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November 30, 2007

See The Sony XEL-1 OLED TV Unpacked And In Action

Update: Sony XEL-1 OLED TV is currently available on ebay!

One of the most anticipated TV product releases of 2007 was the Sony XEL-1 OLED TV, of which 2000 units recently hit shelves in Japan. While most of us obviously won't be seeing one of these for a long while, we've found some great photos that show the XEL-1 from box to operational. Check them out.


Still In The Box



Seems To Be Well Protected With Another Box Inside The First Box


The XEL-1 Is Out Of The Box And Covered In Suede!


The Full Contents Of The Box


The Remote Is Only 10mm Thin And The XEL-1 Sits At 3mm Thin


Fire It Up!


A Look At 1000000:1 Contrast Ratio

Leave your thoughts in the comments!

Via OLED TV Display/Monitor Technology News

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Posted by Justin Davey at November 30, 2007 10:57 AM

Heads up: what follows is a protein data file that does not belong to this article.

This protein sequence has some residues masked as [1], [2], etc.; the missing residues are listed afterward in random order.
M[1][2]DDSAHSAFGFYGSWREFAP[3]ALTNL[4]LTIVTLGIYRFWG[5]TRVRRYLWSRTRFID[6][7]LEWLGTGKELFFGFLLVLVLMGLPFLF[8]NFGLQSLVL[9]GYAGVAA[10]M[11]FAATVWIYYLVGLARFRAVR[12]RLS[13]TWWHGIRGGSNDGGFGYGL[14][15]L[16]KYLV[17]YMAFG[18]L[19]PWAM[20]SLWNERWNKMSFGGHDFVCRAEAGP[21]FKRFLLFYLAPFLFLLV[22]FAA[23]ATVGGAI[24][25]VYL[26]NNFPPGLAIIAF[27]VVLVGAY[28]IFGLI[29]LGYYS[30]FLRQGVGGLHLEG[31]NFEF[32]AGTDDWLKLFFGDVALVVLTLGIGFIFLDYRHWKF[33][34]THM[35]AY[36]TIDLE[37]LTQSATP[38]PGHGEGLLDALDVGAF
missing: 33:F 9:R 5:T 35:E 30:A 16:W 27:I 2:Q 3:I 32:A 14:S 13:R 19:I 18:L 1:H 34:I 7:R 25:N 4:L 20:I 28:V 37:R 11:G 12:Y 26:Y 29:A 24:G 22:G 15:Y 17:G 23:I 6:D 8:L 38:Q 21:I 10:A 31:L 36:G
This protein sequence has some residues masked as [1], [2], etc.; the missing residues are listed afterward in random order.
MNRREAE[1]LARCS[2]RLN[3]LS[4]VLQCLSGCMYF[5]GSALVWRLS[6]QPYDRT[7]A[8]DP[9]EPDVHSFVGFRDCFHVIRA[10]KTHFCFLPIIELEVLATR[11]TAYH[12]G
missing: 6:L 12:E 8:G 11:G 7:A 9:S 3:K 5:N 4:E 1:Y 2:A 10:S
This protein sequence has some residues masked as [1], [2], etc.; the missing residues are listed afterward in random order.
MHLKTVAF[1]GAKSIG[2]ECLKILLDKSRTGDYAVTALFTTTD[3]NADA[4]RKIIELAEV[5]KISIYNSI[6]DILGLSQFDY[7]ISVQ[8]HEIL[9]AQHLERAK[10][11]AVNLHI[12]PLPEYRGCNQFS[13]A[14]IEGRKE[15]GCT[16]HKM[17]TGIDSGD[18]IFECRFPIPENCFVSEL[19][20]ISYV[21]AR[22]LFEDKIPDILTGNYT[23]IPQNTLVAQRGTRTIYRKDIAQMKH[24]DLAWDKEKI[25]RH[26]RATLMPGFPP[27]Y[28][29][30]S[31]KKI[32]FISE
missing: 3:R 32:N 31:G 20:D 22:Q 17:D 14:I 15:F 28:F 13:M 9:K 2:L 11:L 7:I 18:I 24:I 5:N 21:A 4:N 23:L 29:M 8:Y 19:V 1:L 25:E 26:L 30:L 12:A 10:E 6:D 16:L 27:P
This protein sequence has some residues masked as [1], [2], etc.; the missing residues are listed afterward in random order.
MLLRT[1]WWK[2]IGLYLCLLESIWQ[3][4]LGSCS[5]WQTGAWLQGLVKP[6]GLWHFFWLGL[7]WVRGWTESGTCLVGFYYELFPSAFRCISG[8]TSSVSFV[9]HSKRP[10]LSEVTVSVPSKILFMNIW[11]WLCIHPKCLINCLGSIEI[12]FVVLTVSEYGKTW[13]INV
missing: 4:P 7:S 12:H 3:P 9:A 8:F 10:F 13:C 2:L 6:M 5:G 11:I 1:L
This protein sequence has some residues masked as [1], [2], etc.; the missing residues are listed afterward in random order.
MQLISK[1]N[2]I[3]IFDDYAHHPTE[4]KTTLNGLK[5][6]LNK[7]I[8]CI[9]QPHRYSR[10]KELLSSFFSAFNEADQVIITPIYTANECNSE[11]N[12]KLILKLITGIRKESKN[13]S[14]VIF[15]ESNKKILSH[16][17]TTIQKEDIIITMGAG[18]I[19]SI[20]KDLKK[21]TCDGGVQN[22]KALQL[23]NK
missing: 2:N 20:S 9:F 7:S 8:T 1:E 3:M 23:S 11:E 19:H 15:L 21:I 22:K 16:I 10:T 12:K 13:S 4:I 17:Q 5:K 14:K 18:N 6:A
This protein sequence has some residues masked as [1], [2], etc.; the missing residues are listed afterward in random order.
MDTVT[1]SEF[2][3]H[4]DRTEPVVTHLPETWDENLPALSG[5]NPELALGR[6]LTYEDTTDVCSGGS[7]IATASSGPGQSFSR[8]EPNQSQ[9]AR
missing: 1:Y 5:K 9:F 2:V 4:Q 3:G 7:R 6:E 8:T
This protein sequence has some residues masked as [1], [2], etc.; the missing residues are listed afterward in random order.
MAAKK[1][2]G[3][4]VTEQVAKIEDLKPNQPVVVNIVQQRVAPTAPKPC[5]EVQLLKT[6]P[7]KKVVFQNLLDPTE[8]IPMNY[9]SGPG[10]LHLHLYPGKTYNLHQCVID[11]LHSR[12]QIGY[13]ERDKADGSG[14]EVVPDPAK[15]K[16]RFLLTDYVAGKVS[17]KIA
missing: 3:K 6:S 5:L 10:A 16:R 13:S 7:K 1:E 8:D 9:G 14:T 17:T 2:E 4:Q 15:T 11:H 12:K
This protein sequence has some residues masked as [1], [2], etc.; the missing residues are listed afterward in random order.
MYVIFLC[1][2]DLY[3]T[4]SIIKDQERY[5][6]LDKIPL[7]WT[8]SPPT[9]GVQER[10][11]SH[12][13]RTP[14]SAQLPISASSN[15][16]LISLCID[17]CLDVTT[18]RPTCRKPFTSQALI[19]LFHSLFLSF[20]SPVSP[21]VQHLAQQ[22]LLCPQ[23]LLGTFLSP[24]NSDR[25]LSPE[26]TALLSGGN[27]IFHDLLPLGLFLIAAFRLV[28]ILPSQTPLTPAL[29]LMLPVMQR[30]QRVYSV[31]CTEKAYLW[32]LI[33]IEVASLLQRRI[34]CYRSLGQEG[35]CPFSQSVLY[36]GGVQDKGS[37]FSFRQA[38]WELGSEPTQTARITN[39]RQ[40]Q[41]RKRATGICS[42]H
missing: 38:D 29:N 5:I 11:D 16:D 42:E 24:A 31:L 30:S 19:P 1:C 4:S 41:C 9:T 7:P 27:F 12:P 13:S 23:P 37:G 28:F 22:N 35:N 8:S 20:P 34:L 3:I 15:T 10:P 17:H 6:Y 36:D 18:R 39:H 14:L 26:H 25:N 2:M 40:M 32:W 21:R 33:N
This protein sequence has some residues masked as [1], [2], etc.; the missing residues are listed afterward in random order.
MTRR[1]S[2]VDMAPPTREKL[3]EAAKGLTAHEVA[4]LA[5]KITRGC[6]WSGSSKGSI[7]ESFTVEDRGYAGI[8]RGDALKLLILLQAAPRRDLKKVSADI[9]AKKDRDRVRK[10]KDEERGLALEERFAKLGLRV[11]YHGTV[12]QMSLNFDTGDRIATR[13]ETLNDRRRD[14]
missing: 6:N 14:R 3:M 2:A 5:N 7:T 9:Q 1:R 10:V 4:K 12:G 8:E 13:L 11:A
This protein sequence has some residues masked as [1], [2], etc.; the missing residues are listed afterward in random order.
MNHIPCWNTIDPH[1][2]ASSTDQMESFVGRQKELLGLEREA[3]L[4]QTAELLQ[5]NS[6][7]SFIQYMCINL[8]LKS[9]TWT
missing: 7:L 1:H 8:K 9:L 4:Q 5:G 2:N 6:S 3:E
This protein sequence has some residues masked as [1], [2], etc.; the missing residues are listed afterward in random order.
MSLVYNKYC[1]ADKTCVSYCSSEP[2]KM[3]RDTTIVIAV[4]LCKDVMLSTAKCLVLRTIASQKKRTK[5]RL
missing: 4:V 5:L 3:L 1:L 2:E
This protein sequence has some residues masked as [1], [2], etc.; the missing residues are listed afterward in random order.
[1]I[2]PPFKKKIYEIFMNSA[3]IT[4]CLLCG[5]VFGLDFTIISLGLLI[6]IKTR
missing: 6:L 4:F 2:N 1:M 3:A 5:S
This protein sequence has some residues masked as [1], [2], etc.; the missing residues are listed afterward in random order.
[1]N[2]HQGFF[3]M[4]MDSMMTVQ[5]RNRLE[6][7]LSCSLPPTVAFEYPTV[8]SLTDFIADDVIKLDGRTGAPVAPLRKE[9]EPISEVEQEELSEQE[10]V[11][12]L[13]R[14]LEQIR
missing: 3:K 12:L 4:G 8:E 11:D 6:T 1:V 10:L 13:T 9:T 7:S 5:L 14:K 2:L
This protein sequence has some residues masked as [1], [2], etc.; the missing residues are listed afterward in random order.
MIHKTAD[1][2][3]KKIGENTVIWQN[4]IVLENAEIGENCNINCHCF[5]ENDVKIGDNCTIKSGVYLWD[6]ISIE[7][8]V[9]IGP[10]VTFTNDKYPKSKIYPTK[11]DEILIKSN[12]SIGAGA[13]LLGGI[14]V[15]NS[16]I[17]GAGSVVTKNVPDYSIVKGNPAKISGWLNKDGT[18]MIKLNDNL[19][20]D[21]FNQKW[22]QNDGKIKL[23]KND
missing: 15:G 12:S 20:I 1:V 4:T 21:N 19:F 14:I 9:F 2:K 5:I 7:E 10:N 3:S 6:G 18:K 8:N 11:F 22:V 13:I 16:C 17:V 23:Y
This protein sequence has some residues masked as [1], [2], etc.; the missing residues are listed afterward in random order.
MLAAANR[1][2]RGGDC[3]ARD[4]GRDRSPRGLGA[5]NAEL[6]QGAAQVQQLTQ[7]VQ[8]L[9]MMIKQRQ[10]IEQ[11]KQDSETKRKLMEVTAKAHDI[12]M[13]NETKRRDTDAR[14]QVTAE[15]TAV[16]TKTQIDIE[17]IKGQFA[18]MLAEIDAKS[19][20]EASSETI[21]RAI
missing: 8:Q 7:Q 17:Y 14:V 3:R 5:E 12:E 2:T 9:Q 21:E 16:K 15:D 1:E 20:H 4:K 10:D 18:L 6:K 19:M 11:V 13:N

Recent Comments

Sony have done it again
A great tv for bedroom/kitchen
A tech wonder
And a xel-2 is on its way with a larger display

Posted by: edd at July 29, 2009 5:20 AM

I'm sure this tv is nice and all but for the price that it is at the size that it is... In my opinion not worth buying. I do however have the Sony 56" Bravia that I purchased for a little more then $1200.00 which i think is way better then this tv. Who cares if it's 1,000,000:1 contrast ratio? Like big deal the screen is that thin. It's no different then it being like my tv, except that the components on this one are not attached to the actual screen.